Annabelle Goettl

The main character, Stefan Butler, surrounded by yes and no choices

Annabelle Goettl, Media Editor

Netflix recently came out with an interactive episode as an addition to their famous techno-paranoid Black Mirror series. Collaborators Charlie Brooker and Annabel Jones, were able to create one of the first ever popular interactive episodes that endowed the viewers with the ability to singularly choose the plot’s path and progress, which lead to a specific ending. This soon turned into an interactive experience rather than a viewing, or imagine a TV show that is also a video game, of sorts. I feverishly invested my time and thoughts on this new genre of entertainment. This Netflix presentation sends the viewer on a path, exploring all the possible endings through trial and error. The more I invested in the show, I was able to acknowledge the true meaning behind Bandersnatch- False Choice.

In comparison to every other show that Black Mirror has released, I noticed that all of their other shows had a deeper meaning behind them which Bandersnatch seemed to lack, until it did not. I came to the conclusion that despite the numerous choices interwoven into the storyline of the film, there really was no choice at all.

To fully understand this metaphor you have to start with the story itself. Beware of spoilers ahead: The main character, Stephan, is a young video game programmer who throughout the duration of the film is seen regretting his previous decisions, and due to the interactive tool we, as the viewers, can help him go back into time and change his story to better his future. The more changes we implement, the more he gets confused and starts to question reality. He even asks the universe, “Who is controlling me?” Now this is awkward! The creators of this new format claimed that the audience would essentially be able to choose the way the story proceeds by picking different options at the bottom of their screen. The movie would take you back to an earlier moment if you were not happy with your ending; allowing you to find your personal favorite outcome. Universally, we all want Stephan to have a happy ending as we are basically responsible for it, and we feel there has to be one somewhere. So, we keep choosing and re-choosing for hours. Unfortunately this is all a lie.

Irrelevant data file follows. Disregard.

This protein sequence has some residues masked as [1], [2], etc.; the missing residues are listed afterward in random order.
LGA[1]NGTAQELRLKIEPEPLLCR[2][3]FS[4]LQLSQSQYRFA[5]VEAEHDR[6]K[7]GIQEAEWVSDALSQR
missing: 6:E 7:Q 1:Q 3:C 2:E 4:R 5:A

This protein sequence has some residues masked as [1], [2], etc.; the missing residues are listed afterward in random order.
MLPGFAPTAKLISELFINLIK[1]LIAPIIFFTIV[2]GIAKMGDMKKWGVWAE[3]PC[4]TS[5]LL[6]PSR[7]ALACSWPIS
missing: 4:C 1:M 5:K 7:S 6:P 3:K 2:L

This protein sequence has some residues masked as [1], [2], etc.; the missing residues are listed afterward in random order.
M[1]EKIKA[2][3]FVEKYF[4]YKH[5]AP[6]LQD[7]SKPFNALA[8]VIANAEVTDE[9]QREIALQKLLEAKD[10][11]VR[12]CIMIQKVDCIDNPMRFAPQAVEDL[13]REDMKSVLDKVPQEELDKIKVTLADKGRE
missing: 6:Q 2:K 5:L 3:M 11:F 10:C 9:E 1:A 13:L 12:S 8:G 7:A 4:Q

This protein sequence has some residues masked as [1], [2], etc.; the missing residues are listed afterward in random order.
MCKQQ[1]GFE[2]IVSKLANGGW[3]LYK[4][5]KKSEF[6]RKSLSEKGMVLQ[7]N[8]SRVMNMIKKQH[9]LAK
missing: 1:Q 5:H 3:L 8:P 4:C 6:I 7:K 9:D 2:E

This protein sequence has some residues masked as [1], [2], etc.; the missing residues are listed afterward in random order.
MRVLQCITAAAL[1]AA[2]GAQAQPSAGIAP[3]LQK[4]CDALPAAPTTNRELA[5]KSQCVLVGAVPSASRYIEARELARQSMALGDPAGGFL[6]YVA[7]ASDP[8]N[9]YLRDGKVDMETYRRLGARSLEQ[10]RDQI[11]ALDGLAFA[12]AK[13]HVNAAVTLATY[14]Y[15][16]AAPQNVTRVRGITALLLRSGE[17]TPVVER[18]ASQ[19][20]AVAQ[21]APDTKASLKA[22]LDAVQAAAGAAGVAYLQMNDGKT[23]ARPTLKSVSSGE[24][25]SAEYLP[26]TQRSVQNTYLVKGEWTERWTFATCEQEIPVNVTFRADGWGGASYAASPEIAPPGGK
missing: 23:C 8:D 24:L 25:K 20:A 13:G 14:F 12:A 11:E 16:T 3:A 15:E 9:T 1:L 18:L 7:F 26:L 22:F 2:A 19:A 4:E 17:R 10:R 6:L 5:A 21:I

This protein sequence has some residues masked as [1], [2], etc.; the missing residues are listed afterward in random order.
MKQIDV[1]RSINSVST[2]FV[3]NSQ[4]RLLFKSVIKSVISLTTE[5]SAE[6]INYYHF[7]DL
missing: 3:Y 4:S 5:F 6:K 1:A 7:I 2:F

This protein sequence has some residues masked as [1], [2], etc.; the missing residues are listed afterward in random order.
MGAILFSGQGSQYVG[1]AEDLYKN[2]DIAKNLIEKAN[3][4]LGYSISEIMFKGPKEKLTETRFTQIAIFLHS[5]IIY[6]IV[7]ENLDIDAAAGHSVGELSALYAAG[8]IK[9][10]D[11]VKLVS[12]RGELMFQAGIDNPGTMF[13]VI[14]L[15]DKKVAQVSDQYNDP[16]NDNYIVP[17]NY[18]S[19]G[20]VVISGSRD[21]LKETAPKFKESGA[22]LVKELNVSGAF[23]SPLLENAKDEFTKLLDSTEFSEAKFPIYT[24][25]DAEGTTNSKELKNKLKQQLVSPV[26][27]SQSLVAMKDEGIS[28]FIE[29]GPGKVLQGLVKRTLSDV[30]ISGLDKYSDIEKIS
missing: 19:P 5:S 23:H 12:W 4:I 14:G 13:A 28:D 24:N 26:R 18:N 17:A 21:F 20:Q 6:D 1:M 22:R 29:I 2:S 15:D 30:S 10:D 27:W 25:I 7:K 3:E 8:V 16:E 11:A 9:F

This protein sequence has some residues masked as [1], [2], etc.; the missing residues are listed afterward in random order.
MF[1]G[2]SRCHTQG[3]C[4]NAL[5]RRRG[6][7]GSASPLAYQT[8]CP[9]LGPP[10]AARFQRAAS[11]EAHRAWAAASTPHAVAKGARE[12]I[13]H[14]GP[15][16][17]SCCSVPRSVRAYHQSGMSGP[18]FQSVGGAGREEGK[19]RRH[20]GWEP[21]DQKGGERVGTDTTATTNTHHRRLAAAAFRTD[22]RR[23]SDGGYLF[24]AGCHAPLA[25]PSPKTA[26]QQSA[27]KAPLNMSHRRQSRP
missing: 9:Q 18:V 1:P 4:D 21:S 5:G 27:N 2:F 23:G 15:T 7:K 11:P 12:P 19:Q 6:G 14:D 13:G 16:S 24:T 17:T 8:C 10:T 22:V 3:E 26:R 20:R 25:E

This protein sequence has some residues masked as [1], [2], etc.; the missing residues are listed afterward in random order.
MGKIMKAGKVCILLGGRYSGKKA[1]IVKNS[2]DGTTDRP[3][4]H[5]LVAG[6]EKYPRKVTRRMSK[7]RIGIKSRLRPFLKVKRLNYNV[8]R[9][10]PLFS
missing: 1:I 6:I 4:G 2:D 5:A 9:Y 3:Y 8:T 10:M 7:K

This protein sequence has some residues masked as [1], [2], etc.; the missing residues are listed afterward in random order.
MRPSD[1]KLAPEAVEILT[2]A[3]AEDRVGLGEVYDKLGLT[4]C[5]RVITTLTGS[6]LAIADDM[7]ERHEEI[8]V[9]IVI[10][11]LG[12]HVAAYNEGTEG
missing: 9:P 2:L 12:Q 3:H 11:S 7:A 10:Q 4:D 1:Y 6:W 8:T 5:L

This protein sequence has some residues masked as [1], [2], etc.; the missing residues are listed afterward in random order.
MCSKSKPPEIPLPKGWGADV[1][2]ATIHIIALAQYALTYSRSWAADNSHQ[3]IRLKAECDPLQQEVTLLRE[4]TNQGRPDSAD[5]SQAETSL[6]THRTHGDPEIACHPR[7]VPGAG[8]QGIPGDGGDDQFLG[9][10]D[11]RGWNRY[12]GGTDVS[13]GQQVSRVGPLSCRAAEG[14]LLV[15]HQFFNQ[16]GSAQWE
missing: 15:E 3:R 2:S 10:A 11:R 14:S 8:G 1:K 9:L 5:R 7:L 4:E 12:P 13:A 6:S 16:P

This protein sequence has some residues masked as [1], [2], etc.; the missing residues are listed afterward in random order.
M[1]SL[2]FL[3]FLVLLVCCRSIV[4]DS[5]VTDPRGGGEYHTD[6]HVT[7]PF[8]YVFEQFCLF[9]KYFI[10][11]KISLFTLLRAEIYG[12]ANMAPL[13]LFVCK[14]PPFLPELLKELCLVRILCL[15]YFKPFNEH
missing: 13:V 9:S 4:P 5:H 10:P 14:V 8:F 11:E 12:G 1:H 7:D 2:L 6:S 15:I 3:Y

No matter how many times you try, and despite the different variations of choices you set into place, there is no happy ending for Stephan. This parallels our realities and all the choices we have on a day to day basis. Everyone on Earth does everything with a goal of ultimate happiness. Although, seemingly our choices: our career, education, living location, etc., are really shaped by society and are not truly our choices at all. We all follow, to the best of our abilities, societal norms and adhere to “the system.” The true meaning behind Bandersnatch is that the creators wanted to convey to audiences that within this world we believe we have control of our choices. But, the reality is that our paths are controlled by the influence of others, an underlying theme in Bandersnatch.